What happens to brands at the critical juncture between buying a premium mobile phone online, sight unseen, versus testing it in a retail store location? We know that the pandemic impacted shoppers’ ability to physically go to a store. As a result, shopper journey touchpoints such as online reviews and tech video blogs began to play a more significant role in the purchase decision process. In addition, shoppers who don’t preselect their phone often prefer to see the phone and test it in a retail store before buying it. While, retail locations continue to be an important part of the consumer journey for the segment that wants to feel the phone and test its functionality before buying, online smartphone sales from younger customers went up significantly during the pandemic. This is a shift that should not be ignored, as younger generations will continue change the purchase journey, and the impact of the pandemic on smartphone sales in-store vs. online is still being studied.

When You Compare the Purchase Journey of a Mobile Phone to That of Its Accessories, a Second Path to Purchase Emerges

Shoppers have even more options regarding where and what accessories to buy for their phone. While mobile phones and their accessories (cases, screen protectors, wallets, PopSockets, etc.) go hand in hand, companies should not assume these categories have the same consumer decision-making process. Accessories are not always bought at the same time and place as mobile phones. This gives shoppers time to contemplate which accessories they need or want, and what price they are willing to pay. Price, customization, brand and convenience all play a role in the accessory purchase journey. Additionally, given that accessories are often at a lower price point and present less risk and commitment, consumers may be more likely to be True Shoppers when buying in this category.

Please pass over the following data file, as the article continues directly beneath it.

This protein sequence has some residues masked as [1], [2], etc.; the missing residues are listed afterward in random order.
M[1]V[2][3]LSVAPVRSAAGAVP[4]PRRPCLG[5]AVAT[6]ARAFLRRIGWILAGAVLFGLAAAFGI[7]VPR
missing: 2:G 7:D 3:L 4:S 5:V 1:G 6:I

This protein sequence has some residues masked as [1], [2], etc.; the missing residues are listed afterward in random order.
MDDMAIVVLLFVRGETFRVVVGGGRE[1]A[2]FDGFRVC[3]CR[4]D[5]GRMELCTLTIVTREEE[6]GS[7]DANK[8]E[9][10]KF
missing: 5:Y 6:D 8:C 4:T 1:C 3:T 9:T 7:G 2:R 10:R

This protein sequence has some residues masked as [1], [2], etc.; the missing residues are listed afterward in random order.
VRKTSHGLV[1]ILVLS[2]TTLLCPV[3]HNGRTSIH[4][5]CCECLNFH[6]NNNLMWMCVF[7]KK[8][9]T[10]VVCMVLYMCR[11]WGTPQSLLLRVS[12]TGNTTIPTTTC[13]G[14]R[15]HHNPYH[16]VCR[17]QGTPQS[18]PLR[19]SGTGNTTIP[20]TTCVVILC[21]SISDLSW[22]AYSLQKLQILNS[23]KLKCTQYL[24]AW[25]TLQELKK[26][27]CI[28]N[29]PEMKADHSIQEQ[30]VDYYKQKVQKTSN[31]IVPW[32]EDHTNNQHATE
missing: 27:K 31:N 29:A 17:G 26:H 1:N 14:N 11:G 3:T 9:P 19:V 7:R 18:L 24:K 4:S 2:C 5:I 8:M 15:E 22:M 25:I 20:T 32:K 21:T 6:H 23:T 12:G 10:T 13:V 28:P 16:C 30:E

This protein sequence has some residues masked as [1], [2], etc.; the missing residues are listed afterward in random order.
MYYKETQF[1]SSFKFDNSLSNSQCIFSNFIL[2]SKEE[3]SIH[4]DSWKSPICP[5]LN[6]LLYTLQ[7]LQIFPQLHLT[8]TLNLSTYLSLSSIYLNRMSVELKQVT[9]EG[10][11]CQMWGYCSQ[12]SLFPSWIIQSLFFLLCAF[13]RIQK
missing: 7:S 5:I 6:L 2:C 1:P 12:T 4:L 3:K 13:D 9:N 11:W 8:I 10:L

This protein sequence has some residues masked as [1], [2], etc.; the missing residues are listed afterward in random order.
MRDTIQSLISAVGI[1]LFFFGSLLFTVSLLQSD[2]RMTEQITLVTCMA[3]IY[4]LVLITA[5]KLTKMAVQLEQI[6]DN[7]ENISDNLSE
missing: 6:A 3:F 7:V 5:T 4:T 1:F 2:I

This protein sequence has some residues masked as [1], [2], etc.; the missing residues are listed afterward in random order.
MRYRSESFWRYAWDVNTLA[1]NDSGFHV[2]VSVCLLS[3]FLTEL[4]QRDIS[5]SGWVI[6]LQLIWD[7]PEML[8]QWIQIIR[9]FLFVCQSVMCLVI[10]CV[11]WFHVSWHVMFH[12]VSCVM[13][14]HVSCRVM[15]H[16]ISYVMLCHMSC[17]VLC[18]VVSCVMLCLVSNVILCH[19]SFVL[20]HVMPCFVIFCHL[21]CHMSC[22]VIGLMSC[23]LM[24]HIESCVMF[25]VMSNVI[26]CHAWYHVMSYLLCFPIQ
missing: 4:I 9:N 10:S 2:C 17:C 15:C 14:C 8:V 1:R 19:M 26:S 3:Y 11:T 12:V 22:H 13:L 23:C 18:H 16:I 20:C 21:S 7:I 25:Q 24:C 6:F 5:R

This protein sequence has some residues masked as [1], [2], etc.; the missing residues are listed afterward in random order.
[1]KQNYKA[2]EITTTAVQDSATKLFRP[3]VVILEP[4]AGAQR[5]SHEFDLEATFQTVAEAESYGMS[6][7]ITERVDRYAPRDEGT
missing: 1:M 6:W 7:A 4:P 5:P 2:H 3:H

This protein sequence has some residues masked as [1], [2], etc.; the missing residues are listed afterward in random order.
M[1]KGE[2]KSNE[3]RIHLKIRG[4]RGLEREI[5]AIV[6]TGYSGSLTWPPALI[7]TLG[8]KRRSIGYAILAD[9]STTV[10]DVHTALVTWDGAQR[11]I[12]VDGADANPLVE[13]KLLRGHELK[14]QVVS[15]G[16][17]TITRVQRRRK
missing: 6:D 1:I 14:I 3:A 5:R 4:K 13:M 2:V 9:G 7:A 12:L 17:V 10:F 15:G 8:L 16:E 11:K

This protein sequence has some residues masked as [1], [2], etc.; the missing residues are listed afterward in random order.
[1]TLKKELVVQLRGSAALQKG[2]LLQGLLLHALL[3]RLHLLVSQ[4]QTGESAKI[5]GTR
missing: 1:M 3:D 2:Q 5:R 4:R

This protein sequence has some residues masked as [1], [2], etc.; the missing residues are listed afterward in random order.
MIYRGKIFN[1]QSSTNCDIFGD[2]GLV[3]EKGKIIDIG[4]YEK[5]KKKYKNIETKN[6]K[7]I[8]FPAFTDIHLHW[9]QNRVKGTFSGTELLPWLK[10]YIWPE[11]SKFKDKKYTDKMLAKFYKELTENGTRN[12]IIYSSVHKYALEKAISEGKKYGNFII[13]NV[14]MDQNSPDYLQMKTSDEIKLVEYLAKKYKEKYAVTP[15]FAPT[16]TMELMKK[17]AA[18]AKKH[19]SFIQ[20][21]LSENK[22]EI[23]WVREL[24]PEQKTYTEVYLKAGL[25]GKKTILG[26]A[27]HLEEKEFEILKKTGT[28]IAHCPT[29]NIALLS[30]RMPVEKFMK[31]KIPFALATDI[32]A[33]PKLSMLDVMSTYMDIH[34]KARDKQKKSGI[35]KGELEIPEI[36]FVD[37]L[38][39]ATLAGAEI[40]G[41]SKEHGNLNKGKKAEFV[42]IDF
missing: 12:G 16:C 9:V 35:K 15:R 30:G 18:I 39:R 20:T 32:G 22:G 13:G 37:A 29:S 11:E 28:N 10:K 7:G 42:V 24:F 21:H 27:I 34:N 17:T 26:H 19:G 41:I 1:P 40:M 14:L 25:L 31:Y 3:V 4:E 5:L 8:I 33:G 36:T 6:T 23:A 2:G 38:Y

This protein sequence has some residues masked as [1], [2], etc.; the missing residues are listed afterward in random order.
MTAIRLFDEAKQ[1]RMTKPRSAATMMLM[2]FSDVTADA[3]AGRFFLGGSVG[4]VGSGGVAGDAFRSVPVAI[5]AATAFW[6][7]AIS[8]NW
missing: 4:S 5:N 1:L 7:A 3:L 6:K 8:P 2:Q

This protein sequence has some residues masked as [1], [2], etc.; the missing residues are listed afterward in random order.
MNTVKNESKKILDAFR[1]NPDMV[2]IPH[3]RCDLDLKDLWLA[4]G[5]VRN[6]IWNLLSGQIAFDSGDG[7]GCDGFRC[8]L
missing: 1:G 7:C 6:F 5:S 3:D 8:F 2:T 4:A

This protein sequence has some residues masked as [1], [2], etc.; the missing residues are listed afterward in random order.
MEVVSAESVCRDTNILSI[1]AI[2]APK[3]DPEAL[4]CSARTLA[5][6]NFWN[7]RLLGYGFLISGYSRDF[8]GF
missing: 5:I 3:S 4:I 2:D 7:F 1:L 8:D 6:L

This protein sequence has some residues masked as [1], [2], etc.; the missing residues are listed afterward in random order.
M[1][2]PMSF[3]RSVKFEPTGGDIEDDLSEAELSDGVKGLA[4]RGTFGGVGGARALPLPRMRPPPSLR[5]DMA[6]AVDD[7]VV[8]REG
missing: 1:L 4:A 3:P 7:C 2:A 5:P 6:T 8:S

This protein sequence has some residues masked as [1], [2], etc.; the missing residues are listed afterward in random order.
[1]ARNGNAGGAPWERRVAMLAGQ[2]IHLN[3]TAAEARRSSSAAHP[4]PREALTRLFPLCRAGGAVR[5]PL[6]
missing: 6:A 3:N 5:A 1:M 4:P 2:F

To really understand what’s changed in the mobile phone customer journey, path-to-purchase research can uncover all consumers’ decision points, such as what the next generation is buying beyond an increase in online shopping and the extent to which accessories play a role in whether consumers choose to buy your brand or stray to your competition.

Because there is not one uniform purchase journey from awareness to conversion, Escalent has developed a proprietary approach to path to purchase with four output elements:

  1. A market assessment to look at the buyers lost along the way and understand who they are, at what point along the customer journey you lost them, and why you lost them
  2. In-depth qualitative research focused on the trigger, or need recognition, to understand the purchase journeys more clearly
  3. Creation of “Network Path Maps” rooted in qualitative research deep dives
  4. Prescriptive advice and strategies to win more shoppers based on behavioral science

Uncovering your brand’s path to purchase should be a top priority for 2023. Preselection and brand loyalty continue to dominate the mobile phone category. Extending your marketing focus to the top of the funnel allows you to see inflection points in your shoppers’ path to purchase journey. Getting in front of shoppers early to build awareness—and, ultimately, consideration—is critical to capturing customer growth and keeping current customers loyal.

To find out more about understanding your consumers’ new path to purchase, download Want to Win More? Your Guide to Boosting Customer Growth Using Our Award-Winning Path-to-Purchase Approach.

Download Want to Win More? Your guide to boosting customer growth using our award-winning path-to-purchase approach

Raleigh Kelle
Kelley Raleigh
Vice President, Telecom

Kelley is a vice president in the Telecommunications industry group at Escalent. She has over 25 years of experience in category insights, shopper insights, and customer experience across multiple industries, with a focus on consumer products and telecommunications. Prior to joining Escalent, Kelley led client services and research for a boutique consultancy, working across multiple industries and channels of engagement. Kelley works with her clients to provide compelling answers for their most pressing questions with a ‘client first’ philosophy. She led insights for Samsung for almost 5 years, focused on T-Mobile. She led projects for both T-Mobile and Metro for T-Mobile, as well as Sprint. In addition, she partnered with the Samsung USA Mobile division to increase sales and engagement for the tablet and accessories categories. At PepsiCo and Dannon, she led shopper and category insights at the regional and national levels and partnered with the largest US retailers across all channels of distribution to increase basket ring and grow the retailer’s shopper base. Kelley has a BA in Chemistry and an MBA in Marketing.